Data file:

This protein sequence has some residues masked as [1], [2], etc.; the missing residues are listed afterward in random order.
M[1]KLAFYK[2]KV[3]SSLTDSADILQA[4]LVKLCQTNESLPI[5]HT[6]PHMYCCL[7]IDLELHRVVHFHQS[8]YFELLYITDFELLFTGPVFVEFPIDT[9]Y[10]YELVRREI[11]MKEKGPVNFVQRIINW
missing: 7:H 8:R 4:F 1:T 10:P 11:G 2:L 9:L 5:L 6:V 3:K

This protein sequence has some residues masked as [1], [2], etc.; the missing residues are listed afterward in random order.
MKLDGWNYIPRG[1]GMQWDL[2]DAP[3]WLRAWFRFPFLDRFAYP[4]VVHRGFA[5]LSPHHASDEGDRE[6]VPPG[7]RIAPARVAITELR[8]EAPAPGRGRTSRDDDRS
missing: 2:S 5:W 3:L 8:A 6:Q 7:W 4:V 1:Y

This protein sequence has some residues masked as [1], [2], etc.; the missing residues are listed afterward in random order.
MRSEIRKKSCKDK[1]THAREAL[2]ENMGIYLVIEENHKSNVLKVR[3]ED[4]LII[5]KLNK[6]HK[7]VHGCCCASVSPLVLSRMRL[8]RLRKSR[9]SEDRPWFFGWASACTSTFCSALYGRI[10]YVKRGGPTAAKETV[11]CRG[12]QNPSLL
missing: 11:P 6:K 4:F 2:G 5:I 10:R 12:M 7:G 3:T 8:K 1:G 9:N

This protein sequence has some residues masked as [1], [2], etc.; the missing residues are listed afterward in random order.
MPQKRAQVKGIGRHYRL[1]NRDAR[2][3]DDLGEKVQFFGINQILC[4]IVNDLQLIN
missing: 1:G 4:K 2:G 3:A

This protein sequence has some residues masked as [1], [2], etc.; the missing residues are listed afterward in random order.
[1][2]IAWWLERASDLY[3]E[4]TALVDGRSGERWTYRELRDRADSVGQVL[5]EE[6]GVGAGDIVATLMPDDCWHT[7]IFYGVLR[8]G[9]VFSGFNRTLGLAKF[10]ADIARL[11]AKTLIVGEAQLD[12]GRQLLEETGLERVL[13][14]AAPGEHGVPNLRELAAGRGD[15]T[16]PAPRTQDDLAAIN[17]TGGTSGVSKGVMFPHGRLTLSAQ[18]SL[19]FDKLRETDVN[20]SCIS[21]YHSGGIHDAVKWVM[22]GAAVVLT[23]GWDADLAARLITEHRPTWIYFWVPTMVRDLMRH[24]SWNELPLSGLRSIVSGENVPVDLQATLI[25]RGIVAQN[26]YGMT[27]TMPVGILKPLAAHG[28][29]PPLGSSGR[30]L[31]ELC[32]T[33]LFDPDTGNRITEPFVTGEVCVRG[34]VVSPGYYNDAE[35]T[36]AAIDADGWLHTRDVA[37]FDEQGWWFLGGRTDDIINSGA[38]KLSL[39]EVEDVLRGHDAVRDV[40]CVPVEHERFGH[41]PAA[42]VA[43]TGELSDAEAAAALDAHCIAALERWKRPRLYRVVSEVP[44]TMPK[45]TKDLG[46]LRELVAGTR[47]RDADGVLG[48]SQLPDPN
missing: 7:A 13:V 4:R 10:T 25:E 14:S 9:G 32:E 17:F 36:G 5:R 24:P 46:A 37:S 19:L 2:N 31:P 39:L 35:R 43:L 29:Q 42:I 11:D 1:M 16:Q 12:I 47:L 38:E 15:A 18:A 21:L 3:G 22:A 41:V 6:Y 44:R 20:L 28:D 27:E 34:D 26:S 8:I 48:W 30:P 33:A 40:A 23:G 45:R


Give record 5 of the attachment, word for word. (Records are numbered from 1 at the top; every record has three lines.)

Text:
This protein sequence has some residues masked as [1], [2], etc.; the missing residues are listed afterward in random order.
[1][2]IAWWLERASDLY[3]E[4]TALVDGRSGERWTYRELRDRADSVGQVL[5]EE[6]GVGAGDIVATLMPDDCWHT[7]IFYGVLR[8]G[9]VFSGFNRTLGLAKF[10]ADIARL[11]AKTLIVGEAQLD[12]GRQLLEETGLERVL[13][14]AAPGEHGVPNLRELAAGRGD[15]T[16]PAPRTQDDLAAIN[17]TGGTSGVSKGVMFPHGRLTLSAQ[18]SL[19]FDKLRETDVN[20]SCIS[21]YHSGGIHDAVKWVM[22]GAAVVLT[23]GWDADLAARLITEHRPTWIYFWVPTMVRDLMRH[24]SWNELPLSGLRSIVSGENVPVDLQATLI[25]RGIVAQN[26]YGMT[27]TMPVGILKPLAAHG[28][29]PPLGSSGR[30]L[31]ELC[32]T[33]LFDPDTGNRITEPFVTGEVCVRG[34]VVSPGYYNDAE[35]T[36]AAIDADGWLHTRDVA[37]FDEQGWWFLGGRTDDIINSGA[38]KLSL[39]EVEDVLRGHDAVRDV[40]CVPVEHERFGH[41]PAA[42]VA[43]TGELSDAEAAAALDAHCIAALERWKRPRLYRVVSEVP[44]TMPK[45]TKDLG[46]LRELVAGTR[47]RDADGVLG[48]SQLPDPN
missing: 7:A 13:V 4:R 10:T 25:E 14:S 9:G 32:E 17:F 36:G 5:R 24:P 46:A 37:S 19:L 2:N 31:P 39:L 35:R 43:L 29:Q 42:I 11:D 1:M 16:Q 12:I 47:L 38:E 15:A 18:A 21:L 3:G 22:A 41:V 6:Y 44:R 20:L 28:D 27:E 34:D 26:S 8:I 48:W 30:P 33:A 40:A 23:G 45:R